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An in-depth look at Bevontule's upcoming skill improvements and mechanics.

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As of the most recent Bevontule demo (Pre-Alpha 1.1), we are confident that we have nailed down the high-level combat mechanics of the game. There are a few minor UI tweaks that still need to be made, but by and large, I can finally say that there will be very few remaining large iterations on that particular system.

From here, we’ll be focusing on development of the few remaining subsystems. For this update, I wanted to elaborate (quite lengthily) on the Bevontule skill system. As many of you have noticed from having played the demo, access to all 15 allied skills is currently unlocked and the player is free to use all of them.

In the actual game, this will not be the case (as you may have guessed!) So how will we unlock and acquire skills in the final version? As we’ve said, we played a lot of different RPGs growing up and it’s only natural that our skill system will borrow a little bit from several of them.

Firstly a skill must be ‘learned’. Borrowing from familiar progression systems, all skills are present within a character-specific grid that is something of a mix between the progression systems of FF10, Xenosaga and Dragon Age: Inquisition. This grid will contain several types of skills, which will be covered later, and each skill requires a certain amount of AP (Ability Points) to unlock, which are earned from defeating enemies and other sources.

In order to access and learn late-game skills, the adjacent (pre-requisite) skills must be unlocked and the required AP must be available. There is a final parameter that is used to ‘equip’ a ‘learned’ skill, aptly called EP (Equip Points.) This system is very reminiscent of FF9’s leveling system in which ‘gems’ are accumulated per-character and expended to ‘equip’ or acquire access to a skill during battle. Unlike FF9, however, these skills are not learned by equipment (a very interesting system still) but are learned via the AP progression system.

As is the case with FF9, both passive and active skills can be learned and equipped, requiring AP to learn and EP to equip. As such, not every skill can be used simultaneously and another layer of strategy is added to the overall combat system. Furthermore, this setup allows the character to half-respec, meaning that while the character cannot reset all of their ‘learned’ skills, they can—and often will—juggle their equipped skills to handle certain situations.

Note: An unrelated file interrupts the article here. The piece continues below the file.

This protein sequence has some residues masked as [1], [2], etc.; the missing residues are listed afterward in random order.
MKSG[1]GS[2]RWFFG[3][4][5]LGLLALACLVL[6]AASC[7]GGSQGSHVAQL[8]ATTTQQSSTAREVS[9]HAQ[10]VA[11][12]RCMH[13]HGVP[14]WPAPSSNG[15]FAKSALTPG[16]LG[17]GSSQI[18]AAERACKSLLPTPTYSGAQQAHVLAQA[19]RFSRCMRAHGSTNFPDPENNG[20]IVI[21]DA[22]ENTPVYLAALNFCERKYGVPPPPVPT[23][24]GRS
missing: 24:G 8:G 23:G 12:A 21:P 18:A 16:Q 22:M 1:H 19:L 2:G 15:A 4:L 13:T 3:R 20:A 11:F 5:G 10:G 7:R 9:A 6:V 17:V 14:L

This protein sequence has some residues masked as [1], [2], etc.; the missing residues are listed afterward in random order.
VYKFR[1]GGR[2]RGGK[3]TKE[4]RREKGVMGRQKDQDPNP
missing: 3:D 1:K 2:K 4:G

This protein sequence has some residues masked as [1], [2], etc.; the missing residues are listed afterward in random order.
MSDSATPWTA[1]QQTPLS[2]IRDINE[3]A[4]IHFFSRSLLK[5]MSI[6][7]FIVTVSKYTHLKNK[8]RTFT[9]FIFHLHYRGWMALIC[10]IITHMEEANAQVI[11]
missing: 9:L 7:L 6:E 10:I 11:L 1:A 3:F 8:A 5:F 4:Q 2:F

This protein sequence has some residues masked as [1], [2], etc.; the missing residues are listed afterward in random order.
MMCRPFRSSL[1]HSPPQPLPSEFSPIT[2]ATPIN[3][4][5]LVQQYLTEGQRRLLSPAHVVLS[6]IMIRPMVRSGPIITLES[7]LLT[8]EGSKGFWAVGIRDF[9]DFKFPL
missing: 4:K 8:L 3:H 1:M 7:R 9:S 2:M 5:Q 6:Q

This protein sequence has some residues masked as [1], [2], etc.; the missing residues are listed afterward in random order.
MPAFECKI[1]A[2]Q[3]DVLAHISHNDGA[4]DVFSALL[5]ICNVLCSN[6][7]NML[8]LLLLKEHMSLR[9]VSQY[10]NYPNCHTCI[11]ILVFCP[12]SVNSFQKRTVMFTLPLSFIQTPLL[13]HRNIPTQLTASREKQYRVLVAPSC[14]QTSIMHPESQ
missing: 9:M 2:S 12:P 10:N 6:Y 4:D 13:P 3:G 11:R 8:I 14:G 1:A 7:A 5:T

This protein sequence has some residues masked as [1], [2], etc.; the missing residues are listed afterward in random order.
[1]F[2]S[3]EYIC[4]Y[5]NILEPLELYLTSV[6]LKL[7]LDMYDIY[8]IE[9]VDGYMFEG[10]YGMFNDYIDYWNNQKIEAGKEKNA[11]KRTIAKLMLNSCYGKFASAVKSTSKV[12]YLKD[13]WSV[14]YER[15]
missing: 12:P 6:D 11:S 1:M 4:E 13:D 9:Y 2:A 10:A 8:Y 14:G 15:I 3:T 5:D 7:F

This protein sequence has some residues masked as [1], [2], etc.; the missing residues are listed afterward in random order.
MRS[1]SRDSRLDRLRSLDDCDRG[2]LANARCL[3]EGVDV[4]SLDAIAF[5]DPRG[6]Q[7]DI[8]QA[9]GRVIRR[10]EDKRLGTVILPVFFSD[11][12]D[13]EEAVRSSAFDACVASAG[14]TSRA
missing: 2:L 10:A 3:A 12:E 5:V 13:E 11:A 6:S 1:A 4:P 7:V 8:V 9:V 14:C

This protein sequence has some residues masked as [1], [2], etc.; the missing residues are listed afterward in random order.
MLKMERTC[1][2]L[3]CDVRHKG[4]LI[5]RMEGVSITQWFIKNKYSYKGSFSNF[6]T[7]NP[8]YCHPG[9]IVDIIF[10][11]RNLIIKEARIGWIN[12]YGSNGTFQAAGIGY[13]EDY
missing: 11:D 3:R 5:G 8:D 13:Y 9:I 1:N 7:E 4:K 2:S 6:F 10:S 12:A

There are a variety of different types of skills available to the character. Borrowing some from games like Star Ocean and even some MMOs, there will be world-based skills as well. To summarize, the following types of skills will be implemented: Combat Actives, Combat Passives, Attribute Sheets, Field Actives and Field Passives (subject to renaming possibly?) We’ll look at each of them in depth:

Battle Actives

These are skills that can be used only in battle when learned and equipped. All active skills require SP (Skill Points), which is a character-specific value that essentially takes the place of mana or MP. Battle Actives possess a few unique qualities. Firstly, these types of skills all have a quantity known as ‘Charge Time’ or ‘Turn Cost.’ Most active skills in Bevontule do not occur immediately and the easiest analog to describe this is thinking of skills as they are in a game like Final Fantasy Tactics, the crucial difference being that the skills are explicitly activated after a certain number of turns and not an esoteric global ‘speed’ value.

Battle Actives also are unique in the sense that each one possesses its own ‘upgrade tree’, which could be thought of as a miniature version of the main skills progression system, but contained wholly within the specific skill. This is somewhat of a grid as well, but frankly, the best way to describe it is by looking at a game like Destiny’s gun ‘perk’ system. Each active skill will have a few different tiers of ‘upgrades’, and one upgrade can be chosen from each tier.

As with other skills, each upgrade must be learned AND equipped. This means that a skill has a base EP cost but also has an additional EP cost based on the types of upgrades being used by that skill. This allows even more extreme customization and a character may choose to ‘deck out’ a single skill, using its most expensive upgrades. Or they may draw from a variety of skills that are left relatively ‘weak.’

As an example, take Bodom’s standard offensive skill Slash. Without any modifications, this skill costs 2 EP to equip and 2 SP to use. However, an initial upgrade for the skill does the following:

Double Tap - After executing this skill, insert the skill back into the turn queue at the original turn cost.